Professor Mary Jo Hunter, UCLA JD '82, was honored recently by UCLA's Native Nations Law & Policy Center as the recipient of the Native Nations Distinguished Alumnus Award. Professor Hunter received the award at UCLA’s Student/Alumni Breakfast Reception at the Federal Bar Association Indian Law Conference in April.
With a reputation for advocating for children and families in distress, Professor Hunter demonstrates compassion and legal insight in her clinical instruction and practice. She also teaches Native American law.
Hunter was elected the first Chief Justice of the Supreme Court of the Ho-Chunk Nation, formerly the Wisconsin Winnebago Nation. She currently serves as a tribal appellate judge for the Winnebago Tribe of Nebraska and has served as an appellate judge for the Turtle Mountain Chippewa Tribe. She has also conducted workshops on the Indian Child Welfare Act and cultural issues of American Indians.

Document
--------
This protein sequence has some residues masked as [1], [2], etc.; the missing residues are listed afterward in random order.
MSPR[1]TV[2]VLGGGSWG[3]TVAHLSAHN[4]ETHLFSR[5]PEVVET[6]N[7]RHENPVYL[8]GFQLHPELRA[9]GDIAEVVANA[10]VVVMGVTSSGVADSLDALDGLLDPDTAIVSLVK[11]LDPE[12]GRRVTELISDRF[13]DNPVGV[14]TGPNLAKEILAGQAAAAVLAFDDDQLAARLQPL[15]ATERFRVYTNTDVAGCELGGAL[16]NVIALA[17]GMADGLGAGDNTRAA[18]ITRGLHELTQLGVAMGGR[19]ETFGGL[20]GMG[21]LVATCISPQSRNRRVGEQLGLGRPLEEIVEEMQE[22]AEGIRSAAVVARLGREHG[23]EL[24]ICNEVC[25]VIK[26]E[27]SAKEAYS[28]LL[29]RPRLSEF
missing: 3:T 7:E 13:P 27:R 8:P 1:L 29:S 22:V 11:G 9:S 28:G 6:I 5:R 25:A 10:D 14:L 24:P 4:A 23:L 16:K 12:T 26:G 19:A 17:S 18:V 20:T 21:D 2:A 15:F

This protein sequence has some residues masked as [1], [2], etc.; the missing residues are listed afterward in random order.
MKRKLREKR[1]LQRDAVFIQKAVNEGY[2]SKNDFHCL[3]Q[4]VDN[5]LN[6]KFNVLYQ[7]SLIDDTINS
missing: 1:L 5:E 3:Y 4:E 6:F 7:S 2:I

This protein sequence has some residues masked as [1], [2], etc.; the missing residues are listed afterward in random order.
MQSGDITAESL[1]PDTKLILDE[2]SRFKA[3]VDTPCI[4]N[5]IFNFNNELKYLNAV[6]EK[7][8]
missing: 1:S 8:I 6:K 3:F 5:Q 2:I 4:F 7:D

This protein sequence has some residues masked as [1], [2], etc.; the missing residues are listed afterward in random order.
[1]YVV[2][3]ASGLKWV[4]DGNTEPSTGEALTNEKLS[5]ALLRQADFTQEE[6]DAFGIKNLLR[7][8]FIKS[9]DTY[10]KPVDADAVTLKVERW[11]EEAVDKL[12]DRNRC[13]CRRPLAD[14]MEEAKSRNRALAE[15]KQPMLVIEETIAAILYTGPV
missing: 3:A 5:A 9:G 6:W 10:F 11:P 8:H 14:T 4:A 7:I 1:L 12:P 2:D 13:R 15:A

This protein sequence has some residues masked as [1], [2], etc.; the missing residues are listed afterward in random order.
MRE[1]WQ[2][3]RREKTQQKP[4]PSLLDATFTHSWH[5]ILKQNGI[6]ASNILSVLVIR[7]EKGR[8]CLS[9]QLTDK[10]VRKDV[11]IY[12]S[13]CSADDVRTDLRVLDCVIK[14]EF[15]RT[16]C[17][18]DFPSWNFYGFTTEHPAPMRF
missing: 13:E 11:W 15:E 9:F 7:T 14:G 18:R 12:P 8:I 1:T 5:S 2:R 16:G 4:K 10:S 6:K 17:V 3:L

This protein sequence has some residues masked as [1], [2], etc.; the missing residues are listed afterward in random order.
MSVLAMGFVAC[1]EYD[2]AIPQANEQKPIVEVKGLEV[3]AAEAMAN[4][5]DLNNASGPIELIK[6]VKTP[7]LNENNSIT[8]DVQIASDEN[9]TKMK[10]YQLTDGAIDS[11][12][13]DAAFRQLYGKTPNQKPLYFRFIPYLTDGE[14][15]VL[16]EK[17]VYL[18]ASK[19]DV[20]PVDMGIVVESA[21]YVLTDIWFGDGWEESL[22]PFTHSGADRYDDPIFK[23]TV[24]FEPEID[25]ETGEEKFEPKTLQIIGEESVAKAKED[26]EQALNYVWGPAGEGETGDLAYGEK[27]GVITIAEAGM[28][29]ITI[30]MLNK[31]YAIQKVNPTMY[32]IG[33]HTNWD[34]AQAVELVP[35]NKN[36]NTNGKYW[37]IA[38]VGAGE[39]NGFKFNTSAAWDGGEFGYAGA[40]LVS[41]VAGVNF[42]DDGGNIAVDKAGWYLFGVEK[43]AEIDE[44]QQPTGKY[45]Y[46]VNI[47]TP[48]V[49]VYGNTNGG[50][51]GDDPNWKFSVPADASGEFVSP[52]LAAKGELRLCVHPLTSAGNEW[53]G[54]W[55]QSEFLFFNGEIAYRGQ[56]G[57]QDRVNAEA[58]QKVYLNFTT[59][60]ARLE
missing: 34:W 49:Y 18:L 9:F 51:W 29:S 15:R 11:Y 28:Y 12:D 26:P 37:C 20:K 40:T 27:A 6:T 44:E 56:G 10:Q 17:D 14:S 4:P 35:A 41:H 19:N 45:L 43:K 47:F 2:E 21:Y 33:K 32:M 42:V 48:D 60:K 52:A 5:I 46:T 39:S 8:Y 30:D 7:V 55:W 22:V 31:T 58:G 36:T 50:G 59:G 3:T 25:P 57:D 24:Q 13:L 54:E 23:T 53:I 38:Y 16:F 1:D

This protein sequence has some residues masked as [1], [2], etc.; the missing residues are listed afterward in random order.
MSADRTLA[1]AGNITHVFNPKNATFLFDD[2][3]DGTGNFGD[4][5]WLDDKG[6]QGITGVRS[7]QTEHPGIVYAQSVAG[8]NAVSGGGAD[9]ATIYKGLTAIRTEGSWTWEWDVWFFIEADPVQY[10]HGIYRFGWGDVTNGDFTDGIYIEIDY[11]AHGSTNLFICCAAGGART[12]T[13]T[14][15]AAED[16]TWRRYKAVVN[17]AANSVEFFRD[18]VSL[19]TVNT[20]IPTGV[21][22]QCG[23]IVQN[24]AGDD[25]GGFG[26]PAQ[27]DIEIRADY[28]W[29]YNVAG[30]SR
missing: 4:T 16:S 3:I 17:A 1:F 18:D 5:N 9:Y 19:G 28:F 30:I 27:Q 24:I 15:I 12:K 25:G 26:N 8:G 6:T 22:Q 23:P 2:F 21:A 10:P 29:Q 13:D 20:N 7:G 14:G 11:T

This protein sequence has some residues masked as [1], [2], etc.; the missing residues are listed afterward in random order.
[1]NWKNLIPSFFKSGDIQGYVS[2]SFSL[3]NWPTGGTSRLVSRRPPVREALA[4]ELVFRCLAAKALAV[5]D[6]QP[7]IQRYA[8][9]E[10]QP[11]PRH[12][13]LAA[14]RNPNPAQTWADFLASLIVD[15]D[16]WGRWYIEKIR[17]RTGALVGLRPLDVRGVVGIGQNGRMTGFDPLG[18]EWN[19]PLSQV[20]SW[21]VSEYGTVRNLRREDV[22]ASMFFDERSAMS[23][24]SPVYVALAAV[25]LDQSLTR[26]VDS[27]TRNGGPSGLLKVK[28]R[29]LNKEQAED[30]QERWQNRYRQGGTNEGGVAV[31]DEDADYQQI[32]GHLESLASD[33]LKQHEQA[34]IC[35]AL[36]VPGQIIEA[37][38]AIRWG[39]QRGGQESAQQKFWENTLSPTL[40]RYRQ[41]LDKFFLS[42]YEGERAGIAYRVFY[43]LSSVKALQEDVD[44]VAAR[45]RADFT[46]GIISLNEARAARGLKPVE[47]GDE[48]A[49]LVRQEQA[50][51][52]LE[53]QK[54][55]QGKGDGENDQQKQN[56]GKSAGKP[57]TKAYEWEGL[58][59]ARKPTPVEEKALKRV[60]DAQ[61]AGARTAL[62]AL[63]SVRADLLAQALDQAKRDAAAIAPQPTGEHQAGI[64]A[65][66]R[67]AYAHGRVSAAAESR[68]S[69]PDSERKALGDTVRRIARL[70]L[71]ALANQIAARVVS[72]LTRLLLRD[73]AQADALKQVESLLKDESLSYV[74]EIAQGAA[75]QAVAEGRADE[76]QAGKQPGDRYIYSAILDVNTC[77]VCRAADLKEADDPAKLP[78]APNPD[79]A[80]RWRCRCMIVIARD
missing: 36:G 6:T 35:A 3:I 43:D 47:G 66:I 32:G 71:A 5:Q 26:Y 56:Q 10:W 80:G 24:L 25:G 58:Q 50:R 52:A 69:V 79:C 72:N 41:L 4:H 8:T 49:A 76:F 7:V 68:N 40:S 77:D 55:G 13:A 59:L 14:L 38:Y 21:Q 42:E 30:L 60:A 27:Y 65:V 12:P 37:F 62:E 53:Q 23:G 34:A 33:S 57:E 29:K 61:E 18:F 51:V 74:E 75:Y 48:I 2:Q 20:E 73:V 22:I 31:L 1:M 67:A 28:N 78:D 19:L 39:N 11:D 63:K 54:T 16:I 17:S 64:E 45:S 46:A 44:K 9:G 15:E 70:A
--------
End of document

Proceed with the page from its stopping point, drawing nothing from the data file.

Hunter is a full-time supervising attorney in the Child Advocacy Clinic. In addition to serving on the board of directors for Southern Minnesota Regional Legal Services, she is a volunteer guardian ad litem for Ramsey and Hennepin counties. Hunter is also a leader in the area of the rights of children in the legal system and on creating a voice for children in the courts.
Active in the community, Hunter has worked for the Neighborhood Justice Center and Southern Minnesota Regional Legal Services in Saint Paul. She taught Indian Law and directed the Native American Law Project clinical program at the University of North Dakota School of Law. Hunter is a frequent speaker in the areas of cultural diversity, culture, and the Indian Child Welfare Act.